the crickets
When his cricket is triumphant in a fighting match, Fang Shih-yu (Meng Fei) winds up in a scrap with the sorehead owner of the losing insect. During the short skirmish, Shih-yu accidentally delivers to him a mortal blow, and he dies hours later. As it turns out, the dead man was the top student at a kung fu school run by Iron Fist Tan (Yasuaki Kurata) and his brother (Wong Ching), so the call for vengeance on Shih-yu (with whom they've had trouble previously) is swift. While he's out with friends, Tan and his sibling go searching for him at the Fang residence. Finding his mother (Pai Hong) and his father (Shut-Ma Wa Lung) there, the two thugs decide to go on the offensive anyway, but they succeed in slaying only the old man.

left to right: Meng Fei and Pai Hong
Upon returning, Shih-yu tries to ask his mother who killed his father, but she says nothing, knowing his kung fu is not strong enough for him to take on the brothers. Instead, she whisks him away into seclusion to work on his training, but when he soon finds out the brothers are responsible, he recklessly goes off after them. Of course, Shih-yu is in over his head, but lucky for him, he escapes certain death by the arrival of his mother and the authorities.

left to right: Maggie Lee Lam Lam and Meng Fei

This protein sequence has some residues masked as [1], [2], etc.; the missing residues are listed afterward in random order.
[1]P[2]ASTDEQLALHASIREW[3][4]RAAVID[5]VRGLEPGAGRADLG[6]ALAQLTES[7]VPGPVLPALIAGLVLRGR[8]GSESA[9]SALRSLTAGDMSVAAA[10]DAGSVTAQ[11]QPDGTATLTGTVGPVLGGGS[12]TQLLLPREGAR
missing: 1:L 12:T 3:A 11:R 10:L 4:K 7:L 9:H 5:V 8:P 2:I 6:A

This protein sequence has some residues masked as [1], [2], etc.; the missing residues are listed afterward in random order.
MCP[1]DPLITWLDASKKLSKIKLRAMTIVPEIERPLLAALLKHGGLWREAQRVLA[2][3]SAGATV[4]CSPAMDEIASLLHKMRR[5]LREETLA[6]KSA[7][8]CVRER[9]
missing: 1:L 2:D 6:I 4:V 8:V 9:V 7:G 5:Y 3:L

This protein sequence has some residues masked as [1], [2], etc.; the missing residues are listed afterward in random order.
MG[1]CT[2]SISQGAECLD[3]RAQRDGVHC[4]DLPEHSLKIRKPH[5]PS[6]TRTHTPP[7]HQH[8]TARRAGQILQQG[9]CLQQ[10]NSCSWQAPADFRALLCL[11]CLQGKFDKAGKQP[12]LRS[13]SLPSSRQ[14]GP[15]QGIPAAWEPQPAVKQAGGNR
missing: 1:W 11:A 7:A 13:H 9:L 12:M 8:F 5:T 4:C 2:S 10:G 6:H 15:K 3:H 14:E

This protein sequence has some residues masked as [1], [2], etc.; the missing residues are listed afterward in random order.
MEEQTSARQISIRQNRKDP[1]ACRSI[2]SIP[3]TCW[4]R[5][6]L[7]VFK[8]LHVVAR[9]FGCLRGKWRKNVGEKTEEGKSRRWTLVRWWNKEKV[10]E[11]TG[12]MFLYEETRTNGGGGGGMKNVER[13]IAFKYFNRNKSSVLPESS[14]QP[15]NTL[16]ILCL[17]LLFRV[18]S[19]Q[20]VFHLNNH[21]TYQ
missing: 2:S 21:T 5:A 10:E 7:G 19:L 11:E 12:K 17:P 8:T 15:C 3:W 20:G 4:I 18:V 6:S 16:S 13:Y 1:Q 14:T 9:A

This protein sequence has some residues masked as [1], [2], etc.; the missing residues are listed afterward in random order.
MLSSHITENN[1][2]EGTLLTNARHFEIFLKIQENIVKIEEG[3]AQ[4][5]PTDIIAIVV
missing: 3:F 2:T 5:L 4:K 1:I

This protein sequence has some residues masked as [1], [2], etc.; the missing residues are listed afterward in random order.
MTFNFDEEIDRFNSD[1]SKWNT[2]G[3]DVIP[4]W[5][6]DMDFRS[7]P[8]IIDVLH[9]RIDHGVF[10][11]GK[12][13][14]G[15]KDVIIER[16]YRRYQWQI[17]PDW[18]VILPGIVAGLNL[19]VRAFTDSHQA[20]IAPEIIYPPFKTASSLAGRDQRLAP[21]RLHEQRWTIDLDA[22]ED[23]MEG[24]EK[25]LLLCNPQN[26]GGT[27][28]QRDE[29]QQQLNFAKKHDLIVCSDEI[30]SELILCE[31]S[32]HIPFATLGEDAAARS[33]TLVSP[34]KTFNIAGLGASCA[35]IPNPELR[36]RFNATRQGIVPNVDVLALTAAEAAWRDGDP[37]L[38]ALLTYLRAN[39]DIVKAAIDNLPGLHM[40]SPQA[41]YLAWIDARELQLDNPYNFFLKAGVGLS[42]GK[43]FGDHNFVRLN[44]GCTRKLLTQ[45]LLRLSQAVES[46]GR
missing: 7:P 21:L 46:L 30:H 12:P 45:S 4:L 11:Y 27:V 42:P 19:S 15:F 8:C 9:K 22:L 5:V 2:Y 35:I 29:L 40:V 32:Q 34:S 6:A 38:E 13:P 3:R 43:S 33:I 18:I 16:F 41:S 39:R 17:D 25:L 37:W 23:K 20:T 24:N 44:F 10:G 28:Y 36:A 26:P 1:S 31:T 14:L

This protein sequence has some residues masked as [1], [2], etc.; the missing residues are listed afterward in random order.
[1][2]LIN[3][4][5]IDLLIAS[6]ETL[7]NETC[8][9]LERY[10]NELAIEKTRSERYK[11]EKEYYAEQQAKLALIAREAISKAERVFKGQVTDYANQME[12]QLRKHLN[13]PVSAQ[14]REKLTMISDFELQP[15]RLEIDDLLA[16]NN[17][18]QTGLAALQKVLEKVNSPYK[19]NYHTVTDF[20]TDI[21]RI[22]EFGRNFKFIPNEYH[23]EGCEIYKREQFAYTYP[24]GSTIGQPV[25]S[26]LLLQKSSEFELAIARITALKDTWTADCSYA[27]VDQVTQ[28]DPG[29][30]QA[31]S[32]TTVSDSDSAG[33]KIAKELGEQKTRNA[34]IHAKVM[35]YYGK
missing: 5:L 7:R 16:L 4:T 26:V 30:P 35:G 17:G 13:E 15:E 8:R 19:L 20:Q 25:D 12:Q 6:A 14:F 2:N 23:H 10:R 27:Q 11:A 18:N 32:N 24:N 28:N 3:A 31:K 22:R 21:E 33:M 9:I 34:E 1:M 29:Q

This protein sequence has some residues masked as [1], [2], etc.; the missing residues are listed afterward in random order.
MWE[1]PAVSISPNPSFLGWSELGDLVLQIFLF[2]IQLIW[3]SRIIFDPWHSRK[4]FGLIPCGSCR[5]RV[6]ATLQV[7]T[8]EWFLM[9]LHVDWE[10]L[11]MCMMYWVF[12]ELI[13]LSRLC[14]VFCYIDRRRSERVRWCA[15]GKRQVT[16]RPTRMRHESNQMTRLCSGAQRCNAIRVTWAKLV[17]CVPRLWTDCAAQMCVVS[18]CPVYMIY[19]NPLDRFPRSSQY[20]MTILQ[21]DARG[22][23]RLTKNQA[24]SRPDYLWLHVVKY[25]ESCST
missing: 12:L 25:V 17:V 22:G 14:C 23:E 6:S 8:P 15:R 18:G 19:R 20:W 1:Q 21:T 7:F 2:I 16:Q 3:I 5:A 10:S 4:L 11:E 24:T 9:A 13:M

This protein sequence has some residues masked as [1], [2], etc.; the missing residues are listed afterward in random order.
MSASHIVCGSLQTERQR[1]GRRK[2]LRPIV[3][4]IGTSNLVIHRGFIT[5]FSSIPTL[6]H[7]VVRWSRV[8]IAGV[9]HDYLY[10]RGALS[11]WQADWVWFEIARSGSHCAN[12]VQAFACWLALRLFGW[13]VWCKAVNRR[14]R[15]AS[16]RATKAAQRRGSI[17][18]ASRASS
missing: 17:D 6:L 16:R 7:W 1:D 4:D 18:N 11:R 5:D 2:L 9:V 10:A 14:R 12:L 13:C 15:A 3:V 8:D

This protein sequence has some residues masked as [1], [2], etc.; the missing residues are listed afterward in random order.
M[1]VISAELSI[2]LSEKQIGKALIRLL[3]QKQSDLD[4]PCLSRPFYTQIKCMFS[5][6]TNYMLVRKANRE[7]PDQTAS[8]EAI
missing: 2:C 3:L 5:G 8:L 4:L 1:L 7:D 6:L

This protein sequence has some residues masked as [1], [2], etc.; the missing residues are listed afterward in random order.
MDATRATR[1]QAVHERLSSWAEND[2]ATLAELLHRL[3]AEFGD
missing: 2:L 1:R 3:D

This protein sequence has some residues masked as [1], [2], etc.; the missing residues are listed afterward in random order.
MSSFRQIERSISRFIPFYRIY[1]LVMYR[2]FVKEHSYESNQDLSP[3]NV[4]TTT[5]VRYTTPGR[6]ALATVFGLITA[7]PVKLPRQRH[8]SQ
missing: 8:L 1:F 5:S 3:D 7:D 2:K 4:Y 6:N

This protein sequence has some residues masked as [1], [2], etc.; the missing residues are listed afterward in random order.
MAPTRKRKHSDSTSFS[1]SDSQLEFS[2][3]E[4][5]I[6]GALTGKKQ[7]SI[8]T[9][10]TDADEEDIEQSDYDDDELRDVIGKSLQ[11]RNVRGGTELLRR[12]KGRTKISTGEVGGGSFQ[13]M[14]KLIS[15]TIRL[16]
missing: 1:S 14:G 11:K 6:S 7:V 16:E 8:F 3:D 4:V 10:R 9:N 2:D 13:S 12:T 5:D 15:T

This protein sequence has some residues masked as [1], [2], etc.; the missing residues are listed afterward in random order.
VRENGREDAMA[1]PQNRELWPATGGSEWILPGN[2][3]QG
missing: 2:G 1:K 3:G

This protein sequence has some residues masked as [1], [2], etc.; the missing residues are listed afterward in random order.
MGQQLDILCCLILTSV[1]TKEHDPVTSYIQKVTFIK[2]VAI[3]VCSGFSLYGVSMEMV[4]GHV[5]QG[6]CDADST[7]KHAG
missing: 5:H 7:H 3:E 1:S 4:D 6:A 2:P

Under the treatment of his mother and Siu Pin (Maggie Lee Lam Lam), a woman he befriended on the night of his father's murder, Shih-yu rebounds from his injuries and resumes his training. Even though his kung fu improves greatly, his mother insists he's not ready yet. He discovers this the hard way when a chance meeting with some of the brothers' students leads him right to the brothers themselves, followed by another round of combat where he's on the receiving end of a thorough beating. 

left to right: Yasuaki Kurata and Wong Ching
Again, Shih-yu goes back into recovery, and this time, in addition to even more training, he also gets the extra benefit of taking prolonged herb baths (lasting for several weeks) which make his skin nearly invulnerable. Once he's fully prepared to confront the brothers, he delivers to them a challenge to duel, which they accept. A last minute complication arises when Shih-yu's mother falls ill, and since he wants her well so she can see the fight, he's forced to endure a little more humiliation from the brothers in order to get the battle postponed for a few days. Fortunately, she gets better swiftly, and before too long, Shih-yu is facing down the scum who murdered his father for (hopefully) the last time....

Meng Fei
Did TPB specifically influence Cheh to create the "Shaolin Cycle?" Not likely; I think action director Lau Kar Leung, with his extensive knowledge of Shaolin martial arts, might be the one most responsible for that. I can imagine a scenario where he pitched the idea to Cheh, who then passed it along to Shaw Brothers, and Shaw, not completely sold on the concept, proposed a "test" film to gauge moviegoers' interest, which became TPB. However it actually got made, TPB was a catalyst in Cheh's undertaking of the Shaolin movies, and the connections it has with Shaw can't be disputed. If you're in doubt, consider how TPB director Choi Yeung Ming went on to co-direct Police Force with Cheh, and star Meng Fei was later cast in Cheh's Five Shaolin Masters. (As fate would have it, those were the only Shaws they worked on.)